The intense energy that your coaches and teammates bring to the match creates a new kind of fight and drive inside of you, and when you win, you no longer win only for yourself, but you battle to win for the entire team. You strive for the moment when all of your teammates are racing towards you ready to embrace you with excitement.
Along with these incredible tennis experiences, I had many more off the tennis court. From parties to sporting events, to the epic annual Rice traditions, I had the time of my life last year. However, I still am intently focused on my tennis and have not given up all of my hopes of going pro. I learned how to manage my time wisely between tennis, studying, and socializing. I worked hard every day with my team and we pushed each other to reach our potentials. Then, after a tough day of training, we would hit the books to maintain one of the highest GPAs in our conference. If by the end of the week we felt we had done our jobs, we would relax for an evening before continuing the cycle.
Going to university is giving me the best of both worlds. Each summer, I will still have the opportunity to play professional tournaments before continuing my studies and the collegiate tennis season in the fall. I do not regret my decision at all. People call it the best four years of your life for a reason, and I simply did not want to miss it.
Rice's Cheta Ozougwu sports his #254 jersey, signifying his status as Mr. Irrelevant XXXVI, as he began a week of activities in Newport Beach, California with a kickoff reception at the Newport Dunes Waterfront Resort and Marina. Turns out the celebrated jersey could not accomodate the size of Ozougu's arms, and Cheta had to cut the sleeves in order to wear it.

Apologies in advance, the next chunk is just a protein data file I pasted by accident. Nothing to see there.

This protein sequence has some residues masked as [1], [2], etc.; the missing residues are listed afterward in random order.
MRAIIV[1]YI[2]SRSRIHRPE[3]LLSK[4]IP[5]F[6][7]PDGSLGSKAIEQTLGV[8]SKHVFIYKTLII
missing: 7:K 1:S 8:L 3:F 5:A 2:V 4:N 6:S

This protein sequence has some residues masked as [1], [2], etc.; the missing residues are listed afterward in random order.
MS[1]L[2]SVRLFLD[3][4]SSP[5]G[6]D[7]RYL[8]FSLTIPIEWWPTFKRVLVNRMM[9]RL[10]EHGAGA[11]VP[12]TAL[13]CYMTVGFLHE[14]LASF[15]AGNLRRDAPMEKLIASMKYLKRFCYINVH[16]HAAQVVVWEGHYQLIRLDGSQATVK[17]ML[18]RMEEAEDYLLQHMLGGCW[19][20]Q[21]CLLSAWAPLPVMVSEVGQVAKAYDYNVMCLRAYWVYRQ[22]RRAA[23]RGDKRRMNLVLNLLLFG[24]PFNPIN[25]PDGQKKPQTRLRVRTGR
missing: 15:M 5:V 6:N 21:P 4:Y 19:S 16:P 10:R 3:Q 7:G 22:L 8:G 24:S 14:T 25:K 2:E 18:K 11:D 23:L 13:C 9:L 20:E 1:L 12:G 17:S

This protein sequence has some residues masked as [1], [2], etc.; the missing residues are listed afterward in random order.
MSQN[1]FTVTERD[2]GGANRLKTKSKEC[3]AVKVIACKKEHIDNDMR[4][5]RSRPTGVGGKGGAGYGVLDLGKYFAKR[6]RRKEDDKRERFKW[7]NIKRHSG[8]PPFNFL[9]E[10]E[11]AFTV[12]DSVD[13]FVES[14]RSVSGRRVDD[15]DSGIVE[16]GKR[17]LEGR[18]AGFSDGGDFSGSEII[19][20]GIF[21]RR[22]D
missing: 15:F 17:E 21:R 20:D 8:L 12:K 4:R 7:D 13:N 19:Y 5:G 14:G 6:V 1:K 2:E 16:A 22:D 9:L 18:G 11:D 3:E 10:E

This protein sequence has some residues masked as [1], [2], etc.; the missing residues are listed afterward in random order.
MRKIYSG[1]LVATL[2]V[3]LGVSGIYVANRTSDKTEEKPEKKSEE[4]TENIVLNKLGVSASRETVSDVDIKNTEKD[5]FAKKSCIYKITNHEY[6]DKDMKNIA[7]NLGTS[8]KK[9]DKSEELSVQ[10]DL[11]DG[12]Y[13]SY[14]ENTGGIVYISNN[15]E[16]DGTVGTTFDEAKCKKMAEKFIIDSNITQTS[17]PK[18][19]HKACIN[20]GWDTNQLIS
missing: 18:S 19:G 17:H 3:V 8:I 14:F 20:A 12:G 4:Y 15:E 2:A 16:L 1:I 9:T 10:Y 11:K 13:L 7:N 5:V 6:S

Ozougwu kicked off his reign on Monday and will make an appearance today at Disneyland. Festivities wrap up on Wednesday night with a banquet. Then, it's back to lockout limbo, at least for now.
Shortly before 9:12 Thursday morning, Michael Whitehead will be introduced to the U.S. Open gallery. He will sit his ball on the tee, step back and take a deep breath then focus on his first career shot in a professional tournament.
Last week's sectional qualifier in Dallas was actually Whitehead's professional career debut. He birdied three of his final four holes at the 36-hole tournament to force a three-for-two playoff to advance to this week's open. While he lost the playoff, a day later as the first alternate out of the Dallas tournament, he received an invitation to play in this week's event.
So tomorrow morning, right before addressing his ball, he will vision that first career shot and clearing the water which stands between him and the water at the par 3, 218-yard 10th hole.
During a Tuesday afternoon press conference at the U.S. Open, Whitehead was asked to describe any first tee jitters and if they were accentuated by the fact he would be playing his first shot over water.
"I don't think they're accentuated because of the hole," he said. "I think they're accentuated because it's the U.S. Open and I'm about to hit my first shot as a professional in a real tournament. Hopefully I just make solid contact."
Whitehead is back at Congressional Country Club today getting ready for what lies ahead and on Thursday joining 155 of the world's best golfers vying for a title at golf's national championship.
The tournament moves annually to the nation's best golf courses. It just so happens the 2011 U.S. Open is being played at a course Rice alumni are quite familiar. Trevor Randolph (Brown '96) is the defending club champion at Congressional. Jim Duke (Lovett '97) is also a member of Congressional and is volunteering as a marshal at this year's event.